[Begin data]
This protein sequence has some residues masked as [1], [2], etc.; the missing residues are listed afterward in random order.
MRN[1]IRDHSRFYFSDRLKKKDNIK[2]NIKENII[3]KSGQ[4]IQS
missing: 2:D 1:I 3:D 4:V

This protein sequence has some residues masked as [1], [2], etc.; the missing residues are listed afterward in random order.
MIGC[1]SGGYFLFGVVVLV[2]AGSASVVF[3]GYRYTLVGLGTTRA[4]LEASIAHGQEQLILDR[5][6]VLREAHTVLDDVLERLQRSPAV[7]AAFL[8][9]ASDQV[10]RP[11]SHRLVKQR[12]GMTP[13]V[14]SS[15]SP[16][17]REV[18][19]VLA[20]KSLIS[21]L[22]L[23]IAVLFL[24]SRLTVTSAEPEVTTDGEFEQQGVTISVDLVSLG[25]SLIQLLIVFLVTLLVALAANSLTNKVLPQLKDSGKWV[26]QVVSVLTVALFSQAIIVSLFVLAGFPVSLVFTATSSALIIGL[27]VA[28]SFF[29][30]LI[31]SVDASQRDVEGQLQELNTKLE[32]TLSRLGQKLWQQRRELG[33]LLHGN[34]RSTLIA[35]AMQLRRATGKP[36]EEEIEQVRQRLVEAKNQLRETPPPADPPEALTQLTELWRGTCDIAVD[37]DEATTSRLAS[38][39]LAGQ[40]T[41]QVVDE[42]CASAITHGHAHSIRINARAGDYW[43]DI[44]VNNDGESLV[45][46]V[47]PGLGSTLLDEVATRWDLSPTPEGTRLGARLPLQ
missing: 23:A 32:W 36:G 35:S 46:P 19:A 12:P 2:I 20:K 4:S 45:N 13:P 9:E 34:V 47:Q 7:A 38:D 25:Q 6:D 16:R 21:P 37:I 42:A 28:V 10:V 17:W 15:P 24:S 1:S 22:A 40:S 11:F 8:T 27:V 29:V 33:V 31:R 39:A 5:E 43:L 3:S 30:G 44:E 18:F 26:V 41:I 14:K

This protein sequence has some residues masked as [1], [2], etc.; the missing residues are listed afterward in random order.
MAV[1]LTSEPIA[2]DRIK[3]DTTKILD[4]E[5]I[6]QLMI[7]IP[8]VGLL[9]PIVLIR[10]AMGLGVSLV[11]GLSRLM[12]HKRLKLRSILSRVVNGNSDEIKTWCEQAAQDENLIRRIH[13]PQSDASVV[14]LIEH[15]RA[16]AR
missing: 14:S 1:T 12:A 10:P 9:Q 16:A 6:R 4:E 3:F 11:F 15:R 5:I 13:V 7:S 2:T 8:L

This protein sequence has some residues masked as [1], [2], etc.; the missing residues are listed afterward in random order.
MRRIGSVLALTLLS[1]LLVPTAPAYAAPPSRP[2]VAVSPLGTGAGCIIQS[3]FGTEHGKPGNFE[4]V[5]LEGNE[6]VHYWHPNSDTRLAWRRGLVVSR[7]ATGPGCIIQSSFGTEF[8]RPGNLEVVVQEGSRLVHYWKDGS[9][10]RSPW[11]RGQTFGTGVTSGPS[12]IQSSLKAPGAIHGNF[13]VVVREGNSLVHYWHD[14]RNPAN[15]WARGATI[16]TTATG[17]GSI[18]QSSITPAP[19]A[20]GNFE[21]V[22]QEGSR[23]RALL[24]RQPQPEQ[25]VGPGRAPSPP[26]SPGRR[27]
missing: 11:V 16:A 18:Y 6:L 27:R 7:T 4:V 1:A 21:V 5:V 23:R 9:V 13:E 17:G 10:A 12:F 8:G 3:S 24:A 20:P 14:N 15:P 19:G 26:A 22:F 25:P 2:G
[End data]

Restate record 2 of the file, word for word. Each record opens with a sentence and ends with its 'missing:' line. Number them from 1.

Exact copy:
This protein sequence has some residues masked as [1], [2], etc.; the missing residues are listed afterward in random order.
MIGC[1]SGGYFLFGVVVLV[2]AGSASVVF[3]GYRYTLVGLGTTRA[4]LEASIAHGQEQLILDR[5][6]VLREAHTVLDDVLERLQRSPAV[7]AAFL[8][9]ASDQV[10]RP[11]SHRLVKQR[12]GMTP[13]V[14]SS[15]SP[16][17]REV[18][19]VLA[20]KSLIS[21]L[22]L[23]IAVLFL[24]SRLTVTSAEPEVTTDGEFEQQGVTISVDLVSLG[25]SLIQLLIVFLVTLLVALAANSLTNKVLPQLKDSGKWV[26]QVVSVLTVALFSQAIIVSLFVLAGFPVSLVFTATSSALIIGL[27]VA[28]SFF[29][30]LI[31]SVDASQRDVEGQLQELNTKLE[32]TLSRLGQKLWQQRRELG[33]LLHGN[34]RSTLIA[35]AMQLRRATGKP[36]EEEIEQVRQRLVEAKNQLRETPPPADPPEALTQLTELWRGTCDIAVD[37]DEATTSRLAS[38][39]LAGQ[40]T[41]QVVDE[42]CASAITHGHAHSIRINARAGDYW[43]DI[44]VNNDGESLV[45][46]V[47]PGLGSTLLDEVATRWDLSPTPEGTRLGARLPLQ
missing: 23:A 32:W 36:G 35:S 46:P 19:A 12:P 2:I 20:K 4:S 45:N 13:P 9:E 34:V 47:Q 7:A 38:D 25:Q 6:D 16:R 21:P 37:I 42:A 28:V 10:V 17:W 15:P 24:S 1:S 22:A 40:S 11:F 8:T 27:V 29:V 33:V 31:R 39:A 5:E 43:L 3:S 30:G 44:E 18:F 26:V 41:I 14:K